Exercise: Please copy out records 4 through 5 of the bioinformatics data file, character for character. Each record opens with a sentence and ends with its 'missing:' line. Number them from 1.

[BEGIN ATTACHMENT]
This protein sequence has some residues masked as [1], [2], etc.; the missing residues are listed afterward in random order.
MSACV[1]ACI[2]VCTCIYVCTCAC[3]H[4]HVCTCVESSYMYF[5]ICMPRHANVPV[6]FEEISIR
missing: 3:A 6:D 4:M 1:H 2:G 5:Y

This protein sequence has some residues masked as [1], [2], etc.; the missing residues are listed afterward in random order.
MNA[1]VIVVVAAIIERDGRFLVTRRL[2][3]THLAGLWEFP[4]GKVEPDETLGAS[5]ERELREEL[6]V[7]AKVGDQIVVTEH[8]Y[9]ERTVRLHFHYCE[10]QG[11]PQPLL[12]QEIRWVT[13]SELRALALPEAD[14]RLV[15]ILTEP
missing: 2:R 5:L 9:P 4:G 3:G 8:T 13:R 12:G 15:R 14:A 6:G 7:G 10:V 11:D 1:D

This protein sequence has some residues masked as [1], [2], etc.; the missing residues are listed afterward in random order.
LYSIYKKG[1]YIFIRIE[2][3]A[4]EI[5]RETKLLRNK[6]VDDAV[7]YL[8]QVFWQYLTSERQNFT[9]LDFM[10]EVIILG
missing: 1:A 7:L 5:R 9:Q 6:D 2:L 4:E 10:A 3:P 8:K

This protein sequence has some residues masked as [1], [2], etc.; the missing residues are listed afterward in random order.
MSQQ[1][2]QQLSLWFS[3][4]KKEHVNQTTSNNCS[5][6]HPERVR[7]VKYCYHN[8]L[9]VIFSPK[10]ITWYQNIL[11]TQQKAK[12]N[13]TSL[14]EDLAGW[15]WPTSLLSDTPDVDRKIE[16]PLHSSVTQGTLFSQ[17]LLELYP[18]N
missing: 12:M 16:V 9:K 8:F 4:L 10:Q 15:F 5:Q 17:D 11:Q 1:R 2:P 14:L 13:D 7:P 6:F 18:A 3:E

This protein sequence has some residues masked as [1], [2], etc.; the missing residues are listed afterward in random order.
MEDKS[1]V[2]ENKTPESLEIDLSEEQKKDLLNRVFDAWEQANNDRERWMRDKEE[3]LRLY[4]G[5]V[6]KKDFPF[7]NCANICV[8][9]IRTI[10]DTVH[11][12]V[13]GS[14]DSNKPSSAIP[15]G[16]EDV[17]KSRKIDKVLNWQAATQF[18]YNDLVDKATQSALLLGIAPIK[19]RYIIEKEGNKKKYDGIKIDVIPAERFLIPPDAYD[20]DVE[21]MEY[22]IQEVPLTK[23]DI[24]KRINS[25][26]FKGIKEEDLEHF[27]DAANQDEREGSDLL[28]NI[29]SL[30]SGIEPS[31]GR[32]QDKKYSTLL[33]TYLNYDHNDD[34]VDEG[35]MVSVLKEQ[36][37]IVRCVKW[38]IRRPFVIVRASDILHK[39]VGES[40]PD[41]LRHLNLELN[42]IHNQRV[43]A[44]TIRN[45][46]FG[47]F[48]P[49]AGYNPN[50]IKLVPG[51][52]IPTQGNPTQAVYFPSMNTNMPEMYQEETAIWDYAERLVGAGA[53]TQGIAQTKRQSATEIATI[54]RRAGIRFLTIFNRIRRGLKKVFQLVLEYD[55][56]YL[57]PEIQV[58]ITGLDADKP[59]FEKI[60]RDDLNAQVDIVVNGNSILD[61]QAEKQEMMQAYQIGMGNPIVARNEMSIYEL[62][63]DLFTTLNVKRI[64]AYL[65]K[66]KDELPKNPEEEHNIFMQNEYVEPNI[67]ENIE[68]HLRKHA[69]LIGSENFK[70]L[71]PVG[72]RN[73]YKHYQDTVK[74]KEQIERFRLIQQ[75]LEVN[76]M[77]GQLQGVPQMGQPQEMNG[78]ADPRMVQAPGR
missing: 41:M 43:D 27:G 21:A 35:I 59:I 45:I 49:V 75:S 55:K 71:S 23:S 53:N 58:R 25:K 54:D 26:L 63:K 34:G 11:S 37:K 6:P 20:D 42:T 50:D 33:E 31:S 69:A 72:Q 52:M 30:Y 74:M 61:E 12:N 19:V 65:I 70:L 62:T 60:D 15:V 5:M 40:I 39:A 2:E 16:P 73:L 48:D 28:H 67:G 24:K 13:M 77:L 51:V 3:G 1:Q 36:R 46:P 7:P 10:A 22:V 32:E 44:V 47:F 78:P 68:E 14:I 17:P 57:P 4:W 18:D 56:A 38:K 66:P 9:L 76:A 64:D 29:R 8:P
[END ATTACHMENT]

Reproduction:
This protein sequence has some residues masked as [1], [2], etc.; the missing residues are listed afterward in random order.
MSQQ[1][2]QQLSLWFS[3][4]KKEHVNQTTSNNCS[5][6]HPERVR[7]VKYCYHN[8]L[9]VIFSPK[10]ITWYQNIL[11]TQQKAK[12]N[13]TSL[14]EDLAGW[15]WPTSLLSDTPDVDRKIE[16]PLHSSVTQGTLFSQ[17]LLELYP[18]N
missing: 12:M 16:V 9:K 8:F 4:L 10:Q 15:F 5:Q 17:D 11:Q 1:R 2:P 14:L 13:D 7:P 6:F 18:A 3:E

This protein sequence has some residues masked as [1], [2], etc.; the missing residues are listed afterward in random order.
MEDKS[1]V[2]ENKTPESLEIDLSEEQKKDLLNRVFDAWEQANNDRERWMRDKEE[3]LRLY[4]G[5]V[6]KKDFPF[7]NCANICV[8][9]IRTI[10]DTVH[11][12]V[13]GS[14]DSNKPSSAIP[15]G[16]EDV[17]KSRKIDKVLNWQAATQF[18]YNDLVDKATQSALLLGIAPIK[19]RYIIEKEGNKKKYDGIKIDVIPAERFLIPPDAYD[20]DVE[21]MEY[22]IQEVPLTK[23]DI[24]KRINS[25][26]FKGIKEEDLEHF[27]DAANQDEREGSDLL[28]NI[29]SL[30]SGIEPS[31]GR[32]QDKKYSTLL[33]TYLNYDHNDD[34]VDEG[35]MVSVLKEQ[36][37]IVRCVKW[38]IRRPFVIVRASDILHK[39]VGES[40]PD[41]LRHLNLELN[42]IHNQRV[43]A[44]TIRN[45][46]FG[47]F[48]P[49]AGYNPN[50]IKLVPG[51][52]IPTQGNPTQAVYFPSMNTNMPEMYQEETAIWDYAERLVGAGA[53]TQGIAQTKRQSATEIATI[54]RRAGIRFLTIFNRIRRGLKKVFQLVLEYD[55][56]YL[57]PEIQV[58]ITGLDADKP[59]FEKI[60]RDDLNAQVDIVVNGNSILD[61]QAEKQEMMQAYQIGMGNPIVARNEMSIYEL[62][63]DLFTTLNVKRI[64]AYL[65]K[66]KDELPKNPEEEHNIFMQNEYVEPNI[67]ENIE[68]HLRKHA[69]LIGSENFK[70]L[71]PVG[72]RN[73]YKHYQDTVK[74]KEQIERFRLIQQ[75]LEVN[76]M[77]GQLQGVPQMGQPQEMNG[78]ADPRMVQAPGR
missing: 41:M 43:D 27:G 21:A 35:I 59:I 45:I 49:V 75:S 55:K 71:S 23:S 53:N 58:R 25:K 54:D 26:L 63:K 34:G 11:S 37:K 6:P 20:D 42:T 50:D 33:E 31:S 69:A 72:Q 52:M 30:Y 74:M 61:E 12:N 19:V 65:I 70:L 62:T 60:D 15:V 5:M 40:I 39:A 2:E 16:P 73:L 48:D 28:H 67:G 24:K 13:M 77:L 51:V 3:G 1:Q 36:R 46:P 7:P 10:A 22:V 32:E 44:V 47:F 78:P 68:E 14:I 17:P 57:P 4:W 18:D 56:A 38:K 66:P 9:L 76:A 64:D 29:R 8:P